In the second half of the 1950s, a prominent Finnish businessman Juuso Walden wanted to acquire a nuclear power plant from the USSR for his timber company United Paper Mills, but the Soviet’s found a plausible excuse to refuse such an offer since they planned to cooperate only with the government departments of Finland.
The offer was mentioned, as per the declassified documents released by the Central archives of the nuclear industry Russia, in a letter sent in early January 1958 by the First Deputy Minister of Medium Machine Building of the USSR (in charge of the Soviet nuclear industry) Alexander Churin to Minister of Foreign Affairs Andrei Gromyko, Chairman of the State Committee of the Council of Ministers of the USSR for Foreign Economic Relations Mikhail Pervukhin and Minister of Foreign Trade Ivan Kabanov.
“The director of a large Finnish firm, the United Paper Mill, Walden recently informed our trade mission of his intention to purchase a nuclear power plant in the USSR for his enterprise and asked for proposals for the supply of a complete nuclear power plant,” Churin wrote. The steam produced in the reactor plant was supposed to first be sent to a steam turbine to generate electricity, and then used to heat paper machine calenders. A calender machine is used to improve the surface properties of paper and to control the caliper profile and is the last step in paper manufacturing.
Juuso Walden began a large-scale expansion of his United Paper Mills in the early 1950s, as he expected a significant increase in global paper demand. UPM’s most important element was the newsprint and magazine paper mill in Kaipola, Finland. In 1957 the Soviet leader Nikita Khrushchev during a visit to Finland visited the UPM plant. By that time, the first nuclear power plant in the world was already operating in the USSR in Obninsk, which produced electricity on June 27, 1954, and the Soviet Union announced its plans for the development of nuclear energy. Perhaps, under the impression of this, Walden wanted to acquire a nuclear power plant from the USSR.
“The firm would like to put the power plant into operation in about two years. It also has in mind to buy uranium from us for a nuclear boiler (reactor – ed.),” Churin wrote in his letter.
The deputy minister reminded that the Soviet Union’s technical assistance to other countries in the use of atomic energy is carried out on the basis of bilateral intergovernmental agreements. As for Finland, Churin noted, the USSR, through the Ministry of Foreign Affairs, had previously proposed to Finland to build an experimental atomic reactor, install a charged particle accelerator cyclotron and provide assistance in the use of radioactive isotopes in medicine, biology, industry, and agriculture. In essence, it was about a comprehensive proposal for the creation of a nuclear industry in the country. Nevertheless, the Finnish government was in no hurry to meet the Soviet side.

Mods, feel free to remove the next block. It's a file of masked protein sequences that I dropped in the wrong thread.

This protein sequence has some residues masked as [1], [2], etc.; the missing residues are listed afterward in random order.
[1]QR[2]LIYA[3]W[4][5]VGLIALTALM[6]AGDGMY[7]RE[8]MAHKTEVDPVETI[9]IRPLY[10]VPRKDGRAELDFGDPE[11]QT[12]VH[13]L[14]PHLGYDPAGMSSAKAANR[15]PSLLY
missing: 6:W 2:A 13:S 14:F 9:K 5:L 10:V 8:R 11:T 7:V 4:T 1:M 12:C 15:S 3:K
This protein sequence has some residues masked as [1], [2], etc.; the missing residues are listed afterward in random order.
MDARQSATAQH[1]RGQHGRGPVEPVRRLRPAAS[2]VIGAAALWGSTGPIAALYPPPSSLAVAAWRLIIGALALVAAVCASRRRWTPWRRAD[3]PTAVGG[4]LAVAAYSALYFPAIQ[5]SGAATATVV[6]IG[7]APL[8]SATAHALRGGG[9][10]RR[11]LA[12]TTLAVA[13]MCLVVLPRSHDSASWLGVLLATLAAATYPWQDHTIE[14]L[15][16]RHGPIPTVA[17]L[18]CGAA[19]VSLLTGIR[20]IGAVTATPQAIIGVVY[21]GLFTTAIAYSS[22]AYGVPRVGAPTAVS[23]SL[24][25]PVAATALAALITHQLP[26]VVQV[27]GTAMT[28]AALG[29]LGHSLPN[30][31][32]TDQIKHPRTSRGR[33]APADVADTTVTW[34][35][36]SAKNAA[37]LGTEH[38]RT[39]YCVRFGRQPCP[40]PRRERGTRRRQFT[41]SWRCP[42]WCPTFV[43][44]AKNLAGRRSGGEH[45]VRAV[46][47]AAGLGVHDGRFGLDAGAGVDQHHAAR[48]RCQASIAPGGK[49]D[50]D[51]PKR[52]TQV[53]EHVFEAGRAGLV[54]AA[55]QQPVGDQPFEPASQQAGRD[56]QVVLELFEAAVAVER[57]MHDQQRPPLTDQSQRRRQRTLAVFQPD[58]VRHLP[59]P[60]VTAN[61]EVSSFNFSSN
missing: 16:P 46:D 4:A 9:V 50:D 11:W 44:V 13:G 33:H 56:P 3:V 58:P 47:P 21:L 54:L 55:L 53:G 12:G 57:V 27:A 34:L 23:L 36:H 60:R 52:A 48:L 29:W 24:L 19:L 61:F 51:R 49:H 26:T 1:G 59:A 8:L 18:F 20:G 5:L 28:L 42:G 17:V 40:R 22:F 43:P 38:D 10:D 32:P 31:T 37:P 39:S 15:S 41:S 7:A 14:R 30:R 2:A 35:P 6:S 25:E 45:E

As per the letter, the Soviets will be obligated to supply 25 tons of uranium-235 if the commercial deal goes through, which was considered to be detrimental to its defense interests. A similar attempt to obtain uranium from the USSR for nuclear power plants was made by some Japanese firms, and also, in addition to governmental contracts.
In the letter, Churin suggested how to refuse the Finnish tycoon, “In our opinion, the owner of the Finnish company Walden should be answered in the appropriate form that due to the heavy workload of our industry, we are not able to (supply him with a nuclear power plant).”
In 1969, the USSR and Finland signed an intergovernmental agreement on cooperation on peaceful nuclear energy and a year after a contract for the joint construction of two power units of the Loviisa nuclear power plant in southern Finland. This was the first international project of Soviet nuclear scientists in a capitalist country. The first nuclear power plant built abroad with the technical assistance of the USSR was the Rheinsberg nuclear power plant, built in the socialist GDR and started work in 1966.
The construction of the Loviisa Nuclear Power Plant began in 1971, the first and second units were commissioned in 1977 and 1981. The plant owned by Fortum operates VVER-440/213 PWR reactors supplied by Atomenergoexport. This nuclear power plant is still one of the most efficient in the world, and the experience of creating its power units was useful to the Soviet Union, and then to Russia when developing projects for many domestic and foreign nuclear power plants. Currently, Russia and Finland are implementing a project to build the Hanhikivi-1 nuclear power plant on the shores of the Gulf of Bothnia, based on a modern Russian-designed VVER-1200 reactor with a capacity of 1200 MW.